DIY Hydroponic Systems – By definition, hydroponics is a water culture method wherein the plant roots are totally immersed in a nutrient-rich and oxygenated solution instead of soil.
What’s even more encouraging for growers is that they can build DIY hydroponic systems which they can use to grow plants all year round.
There are six types of hydroponic systems.
We will explain each type and also discuss how you can combine different hydroponic systems, depending on your situation and needs.
As you learn about the best hydroponics equipment, you may decide to purchase a hydroponic kit or DIY hydroponic systems. They can be a very economical way to get started.
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DIY Hydroponic Systems
There are many reasons why hydroponics systems are becoming more popular among hardcore growers, garden enthusiasts, homemakers, and families who simply want to have more plants.
Perhaps the biggest advantage to hydroponics is that it can greatly increase plants’ growth and yield.
There is the potential for plants to mature up to 25 percent faster and produce 30 percent more than the same plants which are grown in soil.
Advantages of hydroponics systems
Why is this so? Plants have the potential to grow faster and bigger because they don’t need to work hard to get nutrients.
A hydroponics system provides the plants what it needs, so it can grow upstairs fast instead of expanding its root system downstairs.
Uses less water in hydroponic system
A hydroponic system uses less water than soil based plants.
Thus it can be said that a hydroponics system is also environment-friendly because there is a reduction in waste and pollution from soil runoff.
Can build hydroponic system in a small area
Another reason why hydroponics is highly popular these days is because it works well for growers who don’t have a backyard to plant.
Hydroponics can save a lot of space unlike in traditional soil gardening. Typically, hydroponic systems are vertical, rather than horizontal. It’s considered a type of vertical farming and growing.
Home-based growers can pack their plants closer together. In fact it is not uncommon to see plants grown in hydroponic systems in apartments and condos.
Challenges of hydroponics systems
Of course, there are also some drawbacks to hydroponics systems. One is that it can be time consuming to set up a large scale hydroponics system.
If you aren’t the most experienced grower, you could end up ditching the system because of its intricacies.
Managing it is also time-consuming and challenging, as you need to closely watch and balance the pH and nutrient levels on a daily basis.
Perhaps the biggest risk you are taking just in case you try a hydroponic system is the potential to kill off your plants due to a pump failure.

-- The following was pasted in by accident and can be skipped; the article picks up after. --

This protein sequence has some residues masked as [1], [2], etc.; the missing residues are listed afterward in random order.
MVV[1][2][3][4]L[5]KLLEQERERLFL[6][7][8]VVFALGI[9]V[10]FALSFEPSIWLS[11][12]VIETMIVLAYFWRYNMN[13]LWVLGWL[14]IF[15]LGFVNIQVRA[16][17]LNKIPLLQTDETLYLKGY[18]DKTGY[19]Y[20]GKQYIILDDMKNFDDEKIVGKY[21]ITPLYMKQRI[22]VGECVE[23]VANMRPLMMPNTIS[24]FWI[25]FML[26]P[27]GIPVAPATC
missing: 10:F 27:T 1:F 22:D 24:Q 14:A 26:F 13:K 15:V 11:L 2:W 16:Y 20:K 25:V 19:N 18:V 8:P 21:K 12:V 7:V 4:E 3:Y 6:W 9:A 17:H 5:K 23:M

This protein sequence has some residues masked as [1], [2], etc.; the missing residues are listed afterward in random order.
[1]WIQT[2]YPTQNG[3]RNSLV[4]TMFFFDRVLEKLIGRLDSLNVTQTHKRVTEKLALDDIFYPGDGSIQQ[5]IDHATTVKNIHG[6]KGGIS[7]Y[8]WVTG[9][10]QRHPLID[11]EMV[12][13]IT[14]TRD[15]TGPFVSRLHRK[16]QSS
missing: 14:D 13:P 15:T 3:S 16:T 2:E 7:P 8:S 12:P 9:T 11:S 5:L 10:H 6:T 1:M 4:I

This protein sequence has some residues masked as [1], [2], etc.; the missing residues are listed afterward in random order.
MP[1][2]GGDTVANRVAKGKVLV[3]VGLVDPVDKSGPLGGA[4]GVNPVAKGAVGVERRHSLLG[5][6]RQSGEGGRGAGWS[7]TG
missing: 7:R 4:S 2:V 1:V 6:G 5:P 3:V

Plants can die quickly in a water culture since the system can’t store water the way soil can.
A pump failure can cut off a fresh supply of water, and that would be enough to kill your plants and waste whatever progress you have made.
Hydroponic Basics and Types of Hydroponics Systems
There are six types or methods of hydroponics systems.
- Hydroponic Wick System
- Water Culture
- Ebb and Flow
- Nutrient Film Technique
Hydroponic system wick
Wick is the easiest and lowest costing hydroponic method. The idea is that a material like felt of wicking rope is surrounded by a growing medium such as perlite.
One end of the wick material is immersed in a nutrient-rich solution, which is then wicked to the roots of the plant.
Wick is best suited for growing small, non-fruiting plants such as herbs and lettuce. However, it won’t work for large plants that need more water.
Water culture in a hydroponic system
Water culture is perhaps the most popular among home growers. It is simple and inexpensive to build.
Also known as the reservoir method, this system has the roots of the plant suspended in a nutrient solution.
The latter is oxygenated by an aquarium air pump which prevents the roots of the plants from drowning.
Ebb and flow for a hydroponic system
The third type, ebb and flow hydroponic system, functions by flooding the growing area with a nutrient solution at certain intervals. The solution then slowly drains back into the reservoir.
To ensure that the process repeats itself at specific intervals, a pump is hooked to the timer. This allows the plants to get the right amount of nutrients at certain intervals.
This hydroponics system type is best suited for plants that are accustomed to dryness.
Hydroponic system drip
The fourth type, drip, is also quite simple. There’s a tank of water where vital nutrients are added, creating a nutrient reservoir.
The water is then released to the plants individually through a network of tubes. The problem with this system is that it is notorious for clogging due to the particles from nutrients.
Nutrient Film Technique NFT
In nutrient film technique or NFT, a continuous flow of nutrient solution runs over the roots. The solution is slightly tilted, so that nutrients will flow with the force of gravity.
It is preferred by most growers because the roots of the plant are able to take in more oxygen from the air.